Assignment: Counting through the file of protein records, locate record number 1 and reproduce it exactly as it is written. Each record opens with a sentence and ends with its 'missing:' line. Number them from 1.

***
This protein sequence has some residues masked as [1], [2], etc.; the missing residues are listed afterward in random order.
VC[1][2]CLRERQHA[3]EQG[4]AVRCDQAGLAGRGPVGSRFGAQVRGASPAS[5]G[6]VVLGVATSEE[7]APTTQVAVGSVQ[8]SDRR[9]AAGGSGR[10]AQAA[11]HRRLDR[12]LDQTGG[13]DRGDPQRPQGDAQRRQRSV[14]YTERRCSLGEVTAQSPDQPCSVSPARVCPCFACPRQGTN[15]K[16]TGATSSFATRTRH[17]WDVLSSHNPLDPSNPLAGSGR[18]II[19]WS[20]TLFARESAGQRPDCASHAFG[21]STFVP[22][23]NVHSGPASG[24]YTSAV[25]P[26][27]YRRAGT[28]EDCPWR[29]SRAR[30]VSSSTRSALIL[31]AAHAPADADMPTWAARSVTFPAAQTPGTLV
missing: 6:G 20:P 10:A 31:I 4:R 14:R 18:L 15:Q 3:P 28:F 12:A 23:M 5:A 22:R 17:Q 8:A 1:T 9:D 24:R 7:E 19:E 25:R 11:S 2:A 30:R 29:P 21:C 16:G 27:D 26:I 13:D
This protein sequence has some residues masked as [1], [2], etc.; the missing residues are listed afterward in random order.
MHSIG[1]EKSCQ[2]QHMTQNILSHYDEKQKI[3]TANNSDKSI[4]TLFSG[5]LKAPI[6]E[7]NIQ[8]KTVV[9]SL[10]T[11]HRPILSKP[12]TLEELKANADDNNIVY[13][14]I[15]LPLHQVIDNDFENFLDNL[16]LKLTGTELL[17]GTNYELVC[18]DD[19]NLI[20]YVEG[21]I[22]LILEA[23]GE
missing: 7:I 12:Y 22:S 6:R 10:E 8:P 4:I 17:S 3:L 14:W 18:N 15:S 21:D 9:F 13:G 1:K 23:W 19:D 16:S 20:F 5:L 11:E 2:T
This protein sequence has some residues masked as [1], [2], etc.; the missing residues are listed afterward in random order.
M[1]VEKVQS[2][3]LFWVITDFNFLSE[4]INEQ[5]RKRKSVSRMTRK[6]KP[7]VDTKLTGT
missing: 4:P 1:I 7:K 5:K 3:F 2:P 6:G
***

This protein sequence has some residues masked as [1], [2], etc.; the missing residues are listed afterward in random order.
VC[1][2]CLRERQHA[3]EQG[4]AVRCDQAGLAGRGPVGSRFGAQVRGASPAS[5]G[6]VVLGVATSEE[7]APTTQVAVGSVQ[8]SDRR[9]AAGGSGR[10]AQAA[11]HRRLDR[12]LDQTGG[13]DRGDPQRPQGDAQRRQRSV[14]YTERRCSLGEVTAQSPDQPCSVSPARVCPCFACPRQGTN[15]K[16]TGATSSFATRTRH[17]WDVLSSHNPLDPSNPLAGSGR[18]II[19]WS[20]TLFARESAGQRPDCASHAFG[21]STFVP[22][23]NVHSGPASG[24]YTSAV[25]P[26][27]YRRAGT[28]EDCPWR[29]SRAR[30]VSSSTRSALIL[31]AAHAPADADMPTWAARSVTFPAAQTPGTLV
missing: 6:G 20:P 10:A 31:I 4:R 14:R 18:L 15:Q 3:P 28:F 12:A 23:M 5:A 22:R 17:Q 8:A 1:T 9:D 24:R 7:E 19:E 25:R 11:S 2:A 30:R 29:P 21:C 16:G 27:D 26:I 13:D